Wednesday, April 9, 2014

Autopilot and self-driving cars

Every now and again I come upon a self-driving car (or fully automated vehicle, or FAV) puff piece. Here's Robin Chase—of the Cambridgeport Chases—talking about how we'll have fully automated vehicles zipping around and shuttling us places in a matter of years. Here's the AtlanticCities talking about the steps that will be taken to give us FAVs in a very matter-of-fact way. Look, Google has one, right here! And Bridj (a press-grabbing start-up about which I am a tad skeptical—that's for another day) predicts we'll have shared, automated vans carting us around in no time. Won't it be great when we're all driving FAVs?

I'm skeptical. The main premise of four wheels and an internal combustion engine is 110 years old and hasn't really changed. But technology is great, right? Surely it will solve this problem. Planes have autopilot, so why can't cars.

Because planes have pilots, too. Jim Fallows had a piece recently about "what autopilot can't do." Autopilot doesn't land planes, and in very adverse conditions, it can not compensate for things like gusts of winds from the side. The video he shows has pilots expertly guiding planes in at an angle, then straightening out just in time to touch down and not shear the wheels off. This is not something a computer program can do, because it requires a soft touch on the rudder—and knowledge that can't really be programmed. 99% of the time, autopilot is great. But 99% of the time isn't enough.

For FAVs, the same issue will arise. Sure, 99% of the time, a fully automated vehicle will do fine. And, yes, perhaps there will come a time when FAVs are allowed to be operated on certain limited-access stretches of roadway. But while it's easy (well, not easy, but it's relative) to code a car for the same few situations that come up over and over again, it's a bit harder to solve the myriad issues that account for the other 1%, such as:
  • a patch of ice
  • a piece of debris
  • a bicyclist darting out between two cars
  • a pedestrian jaywalking
  • the proverbial child running after the bouncing ball
Autopilot for airplanes is designed for the easy-to-solve portions of a trip: the set-it-and-forget-it parts. But it still requires two pilots to keep an eye on things. And that's on airplanes with triple redundancy built in everywhere. As long as cars ply public roadways and run on an ICE, they'll need to have a human paying attention to the road ahead.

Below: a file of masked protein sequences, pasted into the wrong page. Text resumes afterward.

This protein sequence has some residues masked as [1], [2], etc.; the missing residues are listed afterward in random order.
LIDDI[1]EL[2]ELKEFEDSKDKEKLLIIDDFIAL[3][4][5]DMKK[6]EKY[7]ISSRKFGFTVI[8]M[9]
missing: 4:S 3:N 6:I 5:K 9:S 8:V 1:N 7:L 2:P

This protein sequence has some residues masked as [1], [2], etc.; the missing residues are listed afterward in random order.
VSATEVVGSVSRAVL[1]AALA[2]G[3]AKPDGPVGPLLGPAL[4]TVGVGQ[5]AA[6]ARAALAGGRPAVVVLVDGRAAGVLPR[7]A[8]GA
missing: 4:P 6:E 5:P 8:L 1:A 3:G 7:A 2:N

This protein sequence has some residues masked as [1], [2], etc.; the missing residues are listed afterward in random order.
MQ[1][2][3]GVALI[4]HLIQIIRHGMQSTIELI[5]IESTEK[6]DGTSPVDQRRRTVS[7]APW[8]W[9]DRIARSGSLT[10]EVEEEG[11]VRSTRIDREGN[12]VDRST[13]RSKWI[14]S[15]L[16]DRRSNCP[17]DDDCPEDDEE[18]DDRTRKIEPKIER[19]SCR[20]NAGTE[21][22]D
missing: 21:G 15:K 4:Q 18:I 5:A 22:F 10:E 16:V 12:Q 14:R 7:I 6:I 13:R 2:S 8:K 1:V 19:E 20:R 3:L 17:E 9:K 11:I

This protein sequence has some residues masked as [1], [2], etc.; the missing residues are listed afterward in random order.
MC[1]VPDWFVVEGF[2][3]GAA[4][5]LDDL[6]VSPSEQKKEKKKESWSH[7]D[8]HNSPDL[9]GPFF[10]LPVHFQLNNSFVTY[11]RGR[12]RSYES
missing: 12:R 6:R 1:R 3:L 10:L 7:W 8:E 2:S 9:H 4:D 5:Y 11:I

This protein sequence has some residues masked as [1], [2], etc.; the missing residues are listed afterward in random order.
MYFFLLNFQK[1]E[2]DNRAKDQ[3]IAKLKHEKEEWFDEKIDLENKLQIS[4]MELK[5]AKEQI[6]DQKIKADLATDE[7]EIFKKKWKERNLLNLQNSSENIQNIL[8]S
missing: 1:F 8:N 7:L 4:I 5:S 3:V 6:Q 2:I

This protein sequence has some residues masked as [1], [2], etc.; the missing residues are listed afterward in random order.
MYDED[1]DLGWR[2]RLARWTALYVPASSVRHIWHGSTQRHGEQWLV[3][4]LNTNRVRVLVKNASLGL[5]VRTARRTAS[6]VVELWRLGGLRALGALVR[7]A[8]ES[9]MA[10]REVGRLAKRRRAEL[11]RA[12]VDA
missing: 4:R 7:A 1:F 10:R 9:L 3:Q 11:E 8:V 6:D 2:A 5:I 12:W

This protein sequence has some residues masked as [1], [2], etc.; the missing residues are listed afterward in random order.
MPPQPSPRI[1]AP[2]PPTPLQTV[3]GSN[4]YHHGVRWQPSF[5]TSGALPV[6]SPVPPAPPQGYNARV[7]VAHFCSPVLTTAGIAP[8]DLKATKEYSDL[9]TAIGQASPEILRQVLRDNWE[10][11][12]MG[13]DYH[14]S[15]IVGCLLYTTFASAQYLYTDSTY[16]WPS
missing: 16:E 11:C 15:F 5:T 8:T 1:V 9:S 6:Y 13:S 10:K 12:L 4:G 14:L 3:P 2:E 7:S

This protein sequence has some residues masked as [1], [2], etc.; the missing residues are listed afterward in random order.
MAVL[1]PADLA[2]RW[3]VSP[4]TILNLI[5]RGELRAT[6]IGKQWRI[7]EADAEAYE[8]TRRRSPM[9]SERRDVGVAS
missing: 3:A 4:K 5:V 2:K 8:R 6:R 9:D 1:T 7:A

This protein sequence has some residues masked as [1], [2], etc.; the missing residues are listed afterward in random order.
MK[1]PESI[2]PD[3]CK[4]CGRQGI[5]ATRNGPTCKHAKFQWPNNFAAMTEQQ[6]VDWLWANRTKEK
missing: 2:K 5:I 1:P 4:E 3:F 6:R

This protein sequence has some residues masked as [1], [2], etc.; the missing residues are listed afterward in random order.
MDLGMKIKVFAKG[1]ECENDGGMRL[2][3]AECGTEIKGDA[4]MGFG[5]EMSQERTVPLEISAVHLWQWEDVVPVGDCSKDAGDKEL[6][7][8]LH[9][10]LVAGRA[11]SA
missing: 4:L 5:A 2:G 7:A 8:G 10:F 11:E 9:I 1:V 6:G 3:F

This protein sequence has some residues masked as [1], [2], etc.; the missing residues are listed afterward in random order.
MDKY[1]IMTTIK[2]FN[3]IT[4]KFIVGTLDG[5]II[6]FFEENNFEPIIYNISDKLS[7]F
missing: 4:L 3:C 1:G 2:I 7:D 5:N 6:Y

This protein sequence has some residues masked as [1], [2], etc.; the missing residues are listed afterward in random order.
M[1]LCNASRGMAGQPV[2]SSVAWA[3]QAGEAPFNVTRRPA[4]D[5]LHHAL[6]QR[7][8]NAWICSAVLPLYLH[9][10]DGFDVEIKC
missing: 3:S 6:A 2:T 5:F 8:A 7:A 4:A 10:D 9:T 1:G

Most situations can be automated and controlled for. But driving—especially in cities—is not easily automated given a myriad of uncontrollable factors. For those situations, the human brain still is, by far, the most effective tool.

5 comments:

  1. I think you're giving the average driver too much credit for ability to cope with 1% situations. FAVs won't be perfect, but when I'm riding down the road on my bicycle I'd rather the car next to me be driven by a computer that's looking out the window than a person that's looking at the screen of their smartphone.

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  2. But passing a bicycle is a 99% of the time—something you can code for. Passing a bicycle while approaching a patch of ice, that's a 1%.

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  3. Actually, modern planes CAN usually land automatically. And the car control is a simpler problem in which the control unit is never drunk or otherwise distracted.

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  4. Yes, modern planes can USUALLY land automatically. It's the times when they can't that are at issue.

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